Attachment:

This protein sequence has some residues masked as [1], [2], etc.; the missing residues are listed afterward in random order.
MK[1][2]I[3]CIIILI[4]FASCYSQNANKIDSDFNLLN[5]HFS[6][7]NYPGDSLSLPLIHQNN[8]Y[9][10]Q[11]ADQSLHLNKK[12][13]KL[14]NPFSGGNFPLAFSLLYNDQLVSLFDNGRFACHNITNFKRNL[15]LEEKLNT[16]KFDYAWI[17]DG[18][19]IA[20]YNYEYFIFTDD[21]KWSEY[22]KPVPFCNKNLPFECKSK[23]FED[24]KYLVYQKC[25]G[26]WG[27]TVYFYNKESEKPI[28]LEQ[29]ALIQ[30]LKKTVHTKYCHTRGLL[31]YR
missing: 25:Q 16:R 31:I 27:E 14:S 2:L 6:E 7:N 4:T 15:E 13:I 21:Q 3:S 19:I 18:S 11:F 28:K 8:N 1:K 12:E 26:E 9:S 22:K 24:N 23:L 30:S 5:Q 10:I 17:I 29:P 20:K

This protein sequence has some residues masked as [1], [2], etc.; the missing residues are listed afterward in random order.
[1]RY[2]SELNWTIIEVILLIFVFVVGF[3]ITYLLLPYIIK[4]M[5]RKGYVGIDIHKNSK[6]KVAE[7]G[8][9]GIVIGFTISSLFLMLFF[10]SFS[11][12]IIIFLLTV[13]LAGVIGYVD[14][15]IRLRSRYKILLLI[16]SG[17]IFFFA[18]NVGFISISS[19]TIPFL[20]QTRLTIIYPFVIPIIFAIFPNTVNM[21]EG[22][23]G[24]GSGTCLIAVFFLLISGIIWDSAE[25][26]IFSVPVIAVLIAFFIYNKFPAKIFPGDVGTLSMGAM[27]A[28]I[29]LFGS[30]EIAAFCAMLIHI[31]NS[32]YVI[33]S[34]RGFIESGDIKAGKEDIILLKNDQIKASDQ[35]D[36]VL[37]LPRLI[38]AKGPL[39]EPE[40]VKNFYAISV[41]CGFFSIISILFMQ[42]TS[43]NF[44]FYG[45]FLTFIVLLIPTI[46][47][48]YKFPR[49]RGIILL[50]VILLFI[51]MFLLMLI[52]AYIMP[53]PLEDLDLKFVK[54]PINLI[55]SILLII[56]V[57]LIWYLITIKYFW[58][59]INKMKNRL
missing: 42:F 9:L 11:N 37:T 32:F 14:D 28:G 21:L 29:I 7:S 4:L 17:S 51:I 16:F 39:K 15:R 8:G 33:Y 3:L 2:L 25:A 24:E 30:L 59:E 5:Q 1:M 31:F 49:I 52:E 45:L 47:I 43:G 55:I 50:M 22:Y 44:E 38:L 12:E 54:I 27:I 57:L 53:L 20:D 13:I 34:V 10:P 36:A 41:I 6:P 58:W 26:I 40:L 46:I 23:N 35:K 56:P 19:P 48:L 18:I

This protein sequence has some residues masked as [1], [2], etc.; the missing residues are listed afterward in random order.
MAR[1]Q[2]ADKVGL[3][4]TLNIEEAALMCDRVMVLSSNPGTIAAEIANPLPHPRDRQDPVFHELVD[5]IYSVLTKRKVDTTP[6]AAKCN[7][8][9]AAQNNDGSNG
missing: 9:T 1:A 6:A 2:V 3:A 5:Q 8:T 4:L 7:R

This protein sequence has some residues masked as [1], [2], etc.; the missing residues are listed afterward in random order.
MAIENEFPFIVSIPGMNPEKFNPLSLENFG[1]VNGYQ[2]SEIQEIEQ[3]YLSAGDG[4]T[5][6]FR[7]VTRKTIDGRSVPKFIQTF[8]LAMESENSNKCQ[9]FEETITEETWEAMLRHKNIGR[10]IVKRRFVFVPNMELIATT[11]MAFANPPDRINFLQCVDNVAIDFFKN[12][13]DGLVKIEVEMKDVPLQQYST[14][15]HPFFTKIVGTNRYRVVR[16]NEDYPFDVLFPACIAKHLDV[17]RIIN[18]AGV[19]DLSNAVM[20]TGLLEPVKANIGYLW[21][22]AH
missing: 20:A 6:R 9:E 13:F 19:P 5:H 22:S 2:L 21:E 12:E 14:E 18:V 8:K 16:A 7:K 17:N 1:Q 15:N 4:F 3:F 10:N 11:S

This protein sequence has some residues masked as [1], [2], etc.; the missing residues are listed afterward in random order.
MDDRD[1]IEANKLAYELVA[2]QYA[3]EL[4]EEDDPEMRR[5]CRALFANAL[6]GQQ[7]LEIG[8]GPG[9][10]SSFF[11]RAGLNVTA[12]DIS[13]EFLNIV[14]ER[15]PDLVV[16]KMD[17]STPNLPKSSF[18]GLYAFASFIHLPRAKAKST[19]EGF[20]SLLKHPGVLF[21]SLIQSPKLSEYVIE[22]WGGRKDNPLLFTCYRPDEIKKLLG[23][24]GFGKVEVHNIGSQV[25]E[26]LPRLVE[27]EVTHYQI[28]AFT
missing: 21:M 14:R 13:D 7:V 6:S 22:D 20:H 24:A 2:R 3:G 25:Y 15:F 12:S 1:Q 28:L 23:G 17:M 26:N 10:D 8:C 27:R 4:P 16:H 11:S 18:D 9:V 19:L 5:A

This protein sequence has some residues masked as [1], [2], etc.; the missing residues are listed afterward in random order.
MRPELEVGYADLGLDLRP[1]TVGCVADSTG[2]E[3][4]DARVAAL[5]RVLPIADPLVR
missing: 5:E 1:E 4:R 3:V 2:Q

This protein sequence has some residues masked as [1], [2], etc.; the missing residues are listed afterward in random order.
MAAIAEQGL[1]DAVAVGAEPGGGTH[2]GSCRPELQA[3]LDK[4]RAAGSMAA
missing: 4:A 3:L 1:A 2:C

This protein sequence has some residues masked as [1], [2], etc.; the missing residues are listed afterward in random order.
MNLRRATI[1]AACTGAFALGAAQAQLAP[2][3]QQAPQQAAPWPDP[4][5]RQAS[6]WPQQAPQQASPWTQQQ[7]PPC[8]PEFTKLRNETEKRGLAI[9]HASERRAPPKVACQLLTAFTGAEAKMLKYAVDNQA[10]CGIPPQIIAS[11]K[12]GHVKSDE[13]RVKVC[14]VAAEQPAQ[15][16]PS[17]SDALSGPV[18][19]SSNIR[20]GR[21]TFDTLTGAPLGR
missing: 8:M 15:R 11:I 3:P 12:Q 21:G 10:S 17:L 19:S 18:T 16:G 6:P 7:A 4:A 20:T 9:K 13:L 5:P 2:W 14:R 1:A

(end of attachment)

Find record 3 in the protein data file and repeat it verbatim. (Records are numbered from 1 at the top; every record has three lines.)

This protein sequence has some residues masked as [1], [2], etc.; the missing residues are listed afterward in random order.
MAR[1]Q[2]ADKVGL[3][4]TLNIEEAALMCDRVMVLSSNPGTIAAEIANPLPHPRDRQDPVFHELVD[5]IYSVLTKRKVDTTP[6]AAKCN[7][8][9]AAQNNDGSNG
missing: 9:T 1:A 6:A 2:V 3:A 5:Q 8:T 4:L 7:R